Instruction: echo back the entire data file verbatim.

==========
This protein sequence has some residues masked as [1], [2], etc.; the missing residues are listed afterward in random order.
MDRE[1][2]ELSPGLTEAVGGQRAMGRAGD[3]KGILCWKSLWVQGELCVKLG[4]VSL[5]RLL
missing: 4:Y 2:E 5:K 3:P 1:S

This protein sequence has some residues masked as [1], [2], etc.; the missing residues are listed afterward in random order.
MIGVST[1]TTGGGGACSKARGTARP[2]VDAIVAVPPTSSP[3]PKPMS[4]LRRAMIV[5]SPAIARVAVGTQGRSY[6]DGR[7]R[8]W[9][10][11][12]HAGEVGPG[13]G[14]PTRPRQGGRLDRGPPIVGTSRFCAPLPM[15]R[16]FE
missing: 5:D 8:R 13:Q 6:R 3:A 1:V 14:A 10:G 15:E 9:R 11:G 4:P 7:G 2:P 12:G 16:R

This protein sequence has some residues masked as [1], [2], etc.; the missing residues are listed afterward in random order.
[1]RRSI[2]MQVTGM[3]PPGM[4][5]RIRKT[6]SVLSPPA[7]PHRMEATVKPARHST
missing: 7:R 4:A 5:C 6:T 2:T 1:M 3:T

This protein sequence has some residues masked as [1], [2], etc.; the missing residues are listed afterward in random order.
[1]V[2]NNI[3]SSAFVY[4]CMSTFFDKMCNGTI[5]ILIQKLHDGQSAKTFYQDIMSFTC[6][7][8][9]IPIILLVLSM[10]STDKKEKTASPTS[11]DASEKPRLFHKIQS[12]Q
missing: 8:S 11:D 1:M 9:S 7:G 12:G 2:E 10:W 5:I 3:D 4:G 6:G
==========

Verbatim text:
This protein sequence has some residues masked as [1], [2], etc.; the missing residues are listed afterward in random order.
MDRE[1][2]ELSPGLTEAVGGQRAMGRAGD[3]KGILCWKSLWVQGELCVKLG[4]VSL[5]RLL
missing: 4:Y 2:E 5:K 3:P 1:S

This protein sequence has some residues masked as [1], [2], etc.; the missing residues are listed afterward in random order.
MIGVST[1]TTGGGGACSKARGTARP[2]VDAIVAVPPTSSP[3]PKPMS[4]LRRAMIV[5]SPAIARVAVGTQGRSY[6]DGR[7]R[8]W[9][10][11][12]HAGEVGPG[13]G[14]PTRPRQGGRLDRGPPIVGTSRFCAPLPM[15]R[16]FE
missing: 5:D 8:R 13:Q 6:R 3:A 1:V 14:A 10:G 15:E 9:R 11:G 4:P 7:G 2:P 12:G 16:R

This protein sequence has some residues masked as [1], [2], etc.; the missing residues are listed afterward in random order.
[1]RRSI[2]MQVTGM[3]PPGM[4][5]RIRKT[6]SVLSPPA[7]PHRMEATVKPARHST
missing: 7:R 4:A 5:C 6:T 2:T 1:M 3:T

This protein sequence has some residues masked as [1], [2], etc.; the missing residues are listed afterward in random order.
[1]V[2]NNI[3]SSAFVY[4]CMSTFFDKMCNGTI[5]ILIQKLHDGQSAKTFYQDIMSFTC[6][7][8][9]IPIILLVLSM[10]STDKKEKTASPTS[11]DASEKPRLFHKIQS[12]Q
missing: 8:S 11:D 1:M 9:S 7:G 12:G 2:E 10:W 5:I 3:D 4:G 6:G